by Marlene Steele
National Portrait Gallery Feb. 7 – Sept 7 2014
This photography exhibition presents several decades of historic, artistic and contemporary images of American icons who embody the concept of “Cool”.
What are the criteria of “coolness” for inclusion in this exhibition?
⁃ Original artistic vision with innovative signature style.
⁃ Represents cultural or societal rebellion for a given generation.
⁃ Iconic power of instant visual recognition.
⁃ Signature concept remains a global obsession in future generations
Beginning in the hallway and organized through several rooms by period, this exhibit carries through several decades from the 30’s and 40’s to the present. This essayist reacted to the cultural influences that still reverberate as well as the superb aesthetics of the many photographers in capturing their subjects. This essay highlights only a few of several overarching themes including film giants, music and performance icons as being among the cross-cultural influential.
Beginning with the pre 1940’s, consider the photo of Duke Ellington as captured by William Gottlieb. Duke himself is momentarily turned away from his music toward the light; a sea of suits and shirts stagger in the background. The foreground clutter includes several flamboyant ties draped from two mirror sidelights, above a tide of sundries that one would inevitably expect with the band master on the road. It takes a minute to register that the shot is not a direct photo of the Duke. The shot is of the mirror in his divey dressing room. Thus Ellington is framed with the quotidian elements of his musical life.
The “Birth of Cool” Period: 1940-59 features Miles Davis, the audio embodiment of cool, who remains to this day one of the jazz giants of American 20th Century music. A triptych studies his moods between sets in a studio setting, instrument in hand, in signature classic shirt, casually unbuttoned, and dark sunglasses.
In the next decade, a baby-faced Carlos Santana without a guitar startles you with his inquisitive stare. The impenetrable slit eyed stare of Deborah Harry of Blondie, captured by Mapplethorpe, underlines her stated determination to be the forever mysterious figure, a beauty tough whose defiant attitude implodes the man-pleasing babe stereotype.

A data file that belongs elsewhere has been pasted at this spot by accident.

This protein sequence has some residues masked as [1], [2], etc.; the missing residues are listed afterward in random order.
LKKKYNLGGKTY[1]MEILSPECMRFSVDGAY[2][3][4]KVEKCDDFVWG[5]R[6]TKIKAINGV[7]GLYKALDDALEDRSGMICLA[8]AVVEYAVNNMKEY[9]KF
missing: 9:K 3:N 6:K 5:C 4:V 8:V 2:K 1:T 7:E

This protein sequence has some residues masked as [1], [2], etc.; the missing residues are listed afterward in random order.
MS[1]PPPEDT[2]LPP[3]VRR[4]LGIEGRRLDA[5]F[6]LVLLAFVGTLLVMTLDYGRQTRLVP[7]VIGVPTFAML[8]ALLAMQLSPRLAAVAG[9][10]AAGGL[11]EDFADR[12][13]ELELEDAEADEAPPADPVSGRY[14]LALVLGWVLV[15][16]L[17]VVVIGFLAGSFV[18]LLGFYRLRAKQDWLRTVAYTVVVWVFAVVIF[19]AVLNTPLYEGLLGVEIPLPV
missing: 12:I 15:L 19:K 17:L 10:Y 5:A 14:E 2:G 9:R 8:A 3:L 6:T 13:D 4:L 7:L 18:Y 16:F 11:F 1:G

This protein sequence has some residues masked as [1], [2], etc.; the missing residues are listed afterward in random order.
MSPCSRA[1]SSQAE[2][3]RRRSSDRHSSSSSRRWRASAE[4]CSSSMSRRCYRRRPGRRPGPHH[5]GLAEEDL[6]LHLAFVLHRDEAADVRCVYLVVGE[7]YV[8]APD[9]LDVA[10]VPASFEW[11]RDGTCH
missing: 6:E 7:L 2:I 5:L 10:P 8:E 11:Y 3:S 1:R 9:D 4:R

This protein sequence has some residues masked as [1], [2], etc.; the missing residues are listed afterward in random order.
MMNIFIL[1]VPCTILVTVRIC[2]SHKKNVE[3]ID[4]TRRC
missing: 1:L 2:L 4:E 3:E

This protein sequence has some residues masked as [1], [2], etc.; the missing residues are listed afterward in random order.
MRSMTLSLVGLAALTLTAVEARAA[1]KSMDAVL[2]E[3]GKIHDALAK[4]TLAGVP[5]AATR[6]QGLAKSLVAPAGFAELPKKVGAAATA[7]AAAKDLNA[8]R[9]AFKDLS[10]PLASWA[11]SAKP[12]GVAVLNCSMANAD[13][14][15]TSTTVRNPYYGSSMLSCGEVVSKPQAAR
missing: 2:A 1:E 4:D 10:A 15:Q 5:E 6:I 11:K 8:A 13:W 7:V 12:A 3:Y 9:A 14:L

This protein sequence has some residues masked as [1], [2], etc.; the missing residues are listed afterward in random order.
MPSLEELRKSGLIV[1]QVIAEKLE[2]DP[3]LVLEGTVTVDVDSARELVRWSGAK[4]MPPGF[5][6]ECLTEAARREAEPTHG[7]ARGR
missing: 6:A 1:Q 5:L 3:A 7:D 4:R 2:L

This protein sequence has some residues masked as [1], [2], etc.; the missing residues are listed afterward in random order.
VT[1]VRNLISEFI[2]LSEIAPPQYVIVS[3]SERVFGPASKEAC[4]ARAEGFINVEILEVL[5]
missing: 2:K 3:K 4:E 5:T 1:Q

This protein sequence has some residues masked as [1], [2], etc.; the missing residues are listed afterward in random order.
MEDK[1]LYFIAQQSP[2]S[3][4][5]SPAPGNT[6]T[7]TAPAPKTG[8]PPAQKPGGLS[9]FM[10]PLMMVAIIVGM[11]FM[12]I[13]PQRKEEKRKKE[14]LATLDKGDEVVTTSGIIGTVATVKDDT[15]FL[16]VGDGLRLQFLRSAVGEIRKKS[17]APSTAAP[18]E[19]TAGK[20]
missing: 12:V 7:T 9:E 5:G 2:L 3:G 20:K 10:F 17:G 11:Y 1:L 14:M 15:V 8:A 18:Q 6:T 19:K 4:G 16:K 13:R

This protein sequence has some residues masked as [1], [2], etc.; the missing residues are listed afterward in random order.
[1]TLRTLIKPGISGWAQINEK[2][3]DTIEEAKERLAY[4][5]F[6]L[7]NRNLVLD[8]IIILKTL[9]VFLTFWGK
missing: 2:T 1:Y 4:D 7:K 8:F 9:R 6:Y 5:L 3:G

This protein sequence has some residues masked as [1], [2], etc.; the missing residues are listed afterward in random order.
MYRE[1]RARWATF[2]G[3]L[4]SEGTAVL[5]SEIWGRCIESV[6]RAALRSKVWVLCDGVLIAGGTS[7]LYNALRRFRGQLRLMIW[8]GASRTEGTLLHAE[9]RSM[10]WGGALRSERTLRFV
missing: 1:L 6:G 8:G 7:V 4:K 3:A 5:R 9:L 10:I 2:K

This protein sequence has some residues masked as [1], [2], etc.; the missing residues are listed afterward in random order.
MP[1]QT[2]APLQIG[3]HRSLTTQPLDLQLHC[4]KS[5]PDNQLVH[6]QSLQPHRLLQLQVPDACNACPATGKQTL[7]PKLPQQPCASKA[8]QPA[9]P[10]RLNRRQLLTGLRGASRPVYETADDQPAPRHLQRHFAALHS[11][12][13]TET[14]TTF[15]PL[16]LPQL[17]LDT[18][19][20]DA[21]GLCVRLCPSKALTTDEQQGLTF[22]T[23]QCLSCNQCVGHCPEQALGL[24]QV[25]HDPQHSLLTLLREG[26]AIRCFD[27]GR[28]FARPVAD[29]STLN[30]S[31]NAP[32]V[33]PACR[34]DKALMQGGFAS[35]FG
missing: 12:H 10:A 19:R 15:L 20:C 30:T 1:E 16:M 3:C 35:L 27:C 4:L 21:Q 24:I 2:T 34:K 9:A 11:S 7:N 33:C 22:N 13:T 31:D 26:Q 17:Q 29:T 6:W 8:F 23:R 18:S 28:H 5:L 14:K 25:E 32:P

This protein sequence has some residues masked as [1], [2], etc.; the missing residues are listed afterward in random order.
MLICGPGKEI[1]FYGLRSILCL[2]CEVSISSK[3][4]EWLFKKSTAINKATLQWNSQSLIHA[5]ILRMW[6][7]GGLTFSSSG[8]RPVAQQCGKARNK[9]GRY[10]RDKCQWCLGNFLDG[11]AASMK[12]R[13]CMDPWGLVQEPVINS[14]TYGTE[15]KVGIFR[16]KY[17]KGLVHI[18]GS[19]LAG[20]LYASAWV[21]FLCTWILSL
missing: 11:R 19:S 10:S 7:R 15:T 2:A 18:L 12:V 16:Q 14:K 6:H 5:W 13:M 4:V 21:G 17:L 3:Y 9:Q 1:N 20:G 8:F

Singer/songwriter Madonna, also a trailblazing Vid producer, is described as a cultural omnivore, taking inspiration for her persona from a world wide buffet. Her black and white image captures her early trademark Bohemian fashion as she straddles a divider on a NYC roof. Her music and fashion influenced a generation and has been arguably further channeled by Lady Gaga and Pink.
More in the present: Johnny Depp effectively deflects the viewer’s presence with the confronted extension of his tattooed arm, shoulder to knuckle across the width of the image. Annie Leibowitz captures a casual moment in profile, his good looks, fringe beard and handlebarred ‘stash under the trademark mascaraed eyes.
Puerto Rican actor, Benicio Del Toro, is a self-styled cinema bad boy indebted to Marlon Brando. His features frozen in defiance, gaze from the left side of a dark disconnected space, life-sized in the picture frame. His dark comportment, behind fisted hands and speaking lips, involve the viewer in an argumentative, if not about to be pugilistic, confrontation. Del Toro’s “ethical loner” screen presence (notably “Che”, “Traffic”, “The Usual Suspects”) brings the iconic trademarks identified with Robert Mitchum and Clint Eastwood forward in his own cultural identity. The captured instant of action as well as the symbolic isolationist context of this photograph are striking in the context of this exhibit.
Mentioned here are only a few concepts among several. This show fascinates as it diagrams the lineage of generations of American icons, to say nothing of the great photographic artistry that is its medium.
Marlene Steele paints and teaches in Cincinnati, Ohio.